NEW YORK — The stock market posted its fourth straight loss Monday with a moderate decline in the slowest trading in more than two months.
Some computer and technology issues bucked the downtrend.
The Dow Jones average of 30 industrials, down 29.70 points last week, lost another 1.11 to 1,268.55.
Volume on the New York Stock Exchange came to 84.11 million shares, down from 96.39 million Friday and the smallest total since 77.48 million changed hands Jan. 4.
Interest Rates Cited
An upswing in interest rates of late has been cited as the major reason for the market's skittishness. Even when rates fell back sharply Friday, stocks were unable to mount a rally.
Analysts say confidence in the prospective strength and durability of the economic expansion seems to have faltered a bit in the past few weeks.
"There appears to have been a recent increase of skittishness, pessimism, whatever, amongst the professionals in Wall Street," said William LeFevre, an analyst at Purcell, Graham & Co.
"Much time is being spent currently trying to decide whether this market has topped out. We think this is a positive development. A few weeks ago there were just too many bulls."
Fresh evidence of the pace of economic activity is due later this week with reports on retail sales and industrial production for February. The brokerage firm of Smith Barney, Harris Upham & Co. estimates that the figures for both will show gains similar to the relatively healthy advances recorded in January.
However, some analysts said the figures could show evidence of slowing growth, which, in turn, might allow interest rates to fall again.
Technology Stocks Gain
J. M. Tull Industries jumped 6 to 19 1/2. Inland Steel made a bid to take over the company for $19 a share. Inland Steel shares gave up 1 to close at 22 7/8.
Office-equipment and technology issues recording gains included International Business Machines, up 1 7/8 at 131 1/2, rebounding from a 6-point drop last week; Digital Equipment, up 1 1/8 at 105 7/8; Teledyne, up 2 7/8 at 262 1/8, and Hewlett-Packard, up 1/2 at 35 7/8. But Data General fell 1 3/8 to 49.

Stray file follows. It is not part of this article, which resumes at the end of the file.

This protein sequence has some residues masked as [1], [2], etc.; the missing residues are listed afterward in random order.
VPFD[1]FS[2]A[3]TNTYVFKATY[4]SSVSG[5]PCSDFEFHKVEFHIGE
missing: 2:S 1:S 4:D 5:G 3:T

West Point-Pepperell, which came in with sharply lower earnings for the fiscal quarter ended Feb. 23, fell 2 to 38.
Phillips Petroleum led the active list, down 1 at 48 1/8 in trading that included several large blocks.
In the daily count on the Big Board, declining issues outnumbered advances by more than three to two.
Nationwide turnover in NYSE-listed issues, including trades in those stocks on regional exchanges and in the over-the-counter market, totaled 109.65 million shares.
Large blocks of 10,000 or more shares traded on the NYSE totaled 1,450, compared to 1,870 on Friday.
Bond prices were narrowly mixed as short-term interest rates edged lower.
Treasury Bonds Fall
Prices of Treasury bonds fell, but those of corporate and municipal issues showed little change.
In the secondary market for Treasury bonds, prices of short-term governments slipped 2/32 point, intermediate maturities fell 9/32 point and long-term issues were off 7/32 point, according to the investment firm of Salomon Bros. Inc.
The movement of a full point is equivalent to a change of $10 in the price of a bond with a $1,000 face value.
In corporate trading, industrials and utilities edged down 1/8 point in light trading.
Among tax-exempt municipal bonds, general obligations and dollar bonds were little changed in light dealings, Salomon Bros. said.
Yields on three-month Treasury bills fell 10 basis points to 8.48%. Six-month bills fell 6 basis points to 8.80%, and one-year bills were down 3 basis points at 8.92%. A basis point is one-hundredth of a percentage point.
However, yields on 30-year Treasury bonds rose to 11.86% from 11.70% late Friday.
The federal funds rate, the interest on overnight loans between banks, traded at 8.313%, down from 8.438% late Friday.